At the current price per kilowatt hour, electricity is the cheapest “fuel” for getting around: to travel 100 km by car, it will only cost about 3 euros if you recharge at home. For a diesel vehicle, with diesel at nearly 2 euros per liter, the bill soars to 12 euros, four times more! Some electric car drivers even boost the economy by regularly charging at the few “free” terminals still available, in supermarket car parks for example…
If a car fueled with electrons costs much more to buy than a thermal car, it is therefore possible to amortize it more or less quickly: the 5,000 euros which separate a Peugeot e-208 from its diesel sister BlueHDI are thus absorbed in the space of approximately 60,000 kilometres.
Taxation of recharges possible in the future
Will refills remain possible at such a low price? The rise in the regulated electricity tariff has, for the moment, been curbed by the State at +4% on 1 February instead of the +35.4% expected. With the reduction in the use of fossil fuels, this same State will reap less tax revenue and it will have to be recovered elsewhere… By installing a specific tax for electric charging in the coming years? Contacted, the Ministry of Ecological Transition did not answer this question, limiting itself to mentioning the current tax advantages or those to come in the short term.
Also pay attention to certain terminals, available at motorway rest areas, in particular. In some cases, the prices can approach that of a full tank of gas: example on the Ionity network, where the tariffs for non-subscribers will be 0.39/kWh (50 kW terminal) and 0.69 euro/kWh (350 kW terminal) from July.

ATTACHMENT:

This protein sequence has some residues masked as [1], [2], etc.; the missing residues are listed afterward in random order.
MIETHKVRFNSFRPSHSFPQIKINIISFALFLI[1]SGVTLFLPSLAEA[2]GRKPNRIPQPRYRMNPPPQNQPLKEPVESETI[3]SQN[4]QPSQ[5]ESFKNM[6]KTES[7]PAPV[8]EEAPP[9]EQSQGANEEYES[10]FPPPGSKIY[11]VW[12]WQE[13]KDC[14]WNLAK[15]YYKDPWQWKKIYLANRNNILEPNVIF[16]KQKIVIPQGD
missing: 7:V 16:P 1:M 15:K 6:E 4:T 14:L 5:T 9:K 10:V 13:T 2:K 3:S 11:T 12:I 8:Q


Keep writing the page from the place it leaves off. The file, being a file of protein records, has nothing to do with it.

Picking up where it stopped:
Another aspect on which the electric car is synonymous with savings: maintenance. The periodic overhaul is often limited to the simple passage of the diagnostic case and visual checks. No oil change, very reduced brake wear thanks to heavy engine braking and excellent engine reliability are not going to make mechanics happy…
Slightly more expensive insurance
The big concern that arises concerns the health of the batteries, protected by several years of warranty, eight years in general, but which, in the event of failure or a sharp drop in capacity, will require their replacement. However, their price is estimated at several thousand euros. But user feedback on their longevity is rather reassuring, even after mileage of more than 100,000 km.
Insurance also weighs heavily on the motorist’s budget. And, there, bad point for the electric car, the premium is generally a little higher than for a thermal equivalent: the cost of repairs is indeed often higher, in particular if the battery is affected. These cars are also more powerful, 136 hp for the Peugeot e-208 or up to 135 hp for the Renault Zoe.